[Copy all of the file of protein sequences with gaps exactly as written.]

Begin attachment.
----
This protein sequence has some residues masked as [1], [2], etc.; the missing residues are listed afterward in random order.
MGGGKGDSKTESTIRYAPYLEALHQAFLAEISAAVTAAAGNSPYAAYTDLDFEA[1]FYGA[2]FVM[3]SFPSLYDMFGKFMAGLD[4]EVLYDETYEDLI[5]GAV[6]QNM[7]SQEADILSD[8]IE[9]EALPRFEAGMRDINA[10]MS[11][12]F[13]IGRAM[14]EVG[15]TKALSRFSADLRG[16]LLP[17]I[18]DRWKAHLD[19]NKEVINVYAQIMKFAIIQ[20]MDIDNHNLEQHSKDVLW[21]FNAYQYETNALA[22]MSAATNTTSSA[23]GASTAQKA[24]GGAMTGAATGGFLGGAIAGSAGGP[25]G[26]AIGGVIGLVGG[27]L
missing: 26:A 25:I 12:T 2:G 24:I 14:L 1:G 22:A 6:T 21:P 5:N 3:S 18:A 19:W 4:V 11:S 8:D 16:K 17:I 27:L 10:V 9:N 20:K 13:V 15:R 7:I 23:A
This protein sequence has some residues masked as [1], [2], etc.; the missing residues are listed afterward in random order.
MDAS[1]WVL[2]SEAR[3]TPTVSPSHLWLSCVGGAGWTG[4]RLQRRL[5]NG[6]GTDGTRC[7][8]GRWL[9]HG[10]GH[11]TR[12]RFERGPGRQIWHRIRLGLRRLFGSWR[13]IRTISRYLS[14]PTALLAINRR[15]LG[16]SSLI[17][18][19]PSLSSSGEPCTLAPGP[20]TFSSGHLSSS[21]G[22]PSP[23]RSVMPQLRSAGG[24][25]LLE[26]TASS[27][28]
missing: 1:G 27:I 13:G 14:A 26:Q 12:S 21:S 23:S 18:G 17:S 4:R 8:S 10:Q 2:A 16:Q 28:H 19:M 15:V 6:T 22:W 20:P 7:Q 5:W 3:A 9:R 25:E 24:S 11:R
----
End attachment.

This protein sequence has some residues masked as [1], [2], etc.; the missing residues are listed afterward in random order.
MGGGKGDSKTESTIRYAPYLEALHQAFLAEISAAVTAAAGNSPYAAYTDLDFEA[1]FYGA[2]FVM[3]SFPSLYDMFGKFMAGLD[4]EVLYDETYEDLI[5]GAV[6]QNM[7]SQEADILSD[8]IE[9]EALPRFEAGMRDINA[10]MS[11][12]F[13]IGRAM[14]EVG[15]TKALSRFSADLRG[16]LLP[17]I[18]DRWKAHLD[19]NKEVINVYAQIMKFAIIQ[20]MDIDNHNLEQHSKDVLW[21]FNAYQYETNALA[22]MSAATNTTSSA[23]GASTAQKA[24]GGAMTGAATGGFLGGAIAGSAGGP[25]G[26]AIGGVIGLVGG[27]L
missing: 26:A 25:I 12:T 2:G 24:I 14:L 1:G 22:A 6:T 21:P 5:N 3:S 18:A 19:W 4:V 11:S 8:D 16:K 17:I 27:L 10:V 9:N 20:K 13:V 15:R 7:I 23:A
This protein sequence has some residues masked as [1], [2], etc.; the missing residues are listed afterward in random order.
MDAS[1]WVL[2]SEAR[3]TPTVSPSHLWLSCVGGAGWTG[4]RLQRRL[5]NG[6]GTDGTRC[7][8]GRWL[9]HG[10]GH[11]TR[12]RFERGPGRQIWHRIRLGLRRLFGSWR[13]IRTISRYLS[14]PTALLAINRR[15]LG[16]SSLI[17][18][19]PSLSSSGEPCTLAPGP[20]TFSSGHLSSS[21]G[22]PSP[23]RSVMPQLRSAGG[24][25]LLE[26]TASS[27][28]
missing: 1:G 27:I 13:G 14:A 26:Q 12:S 21:S 23:S 18:G 17:S 4:R 8:S 10:Q 2:A 16:Q 28:H 19:M 15:V 6:T 22:W 20:P 7:Q 5:W 3:A 9:R 25:E 24:S 11:R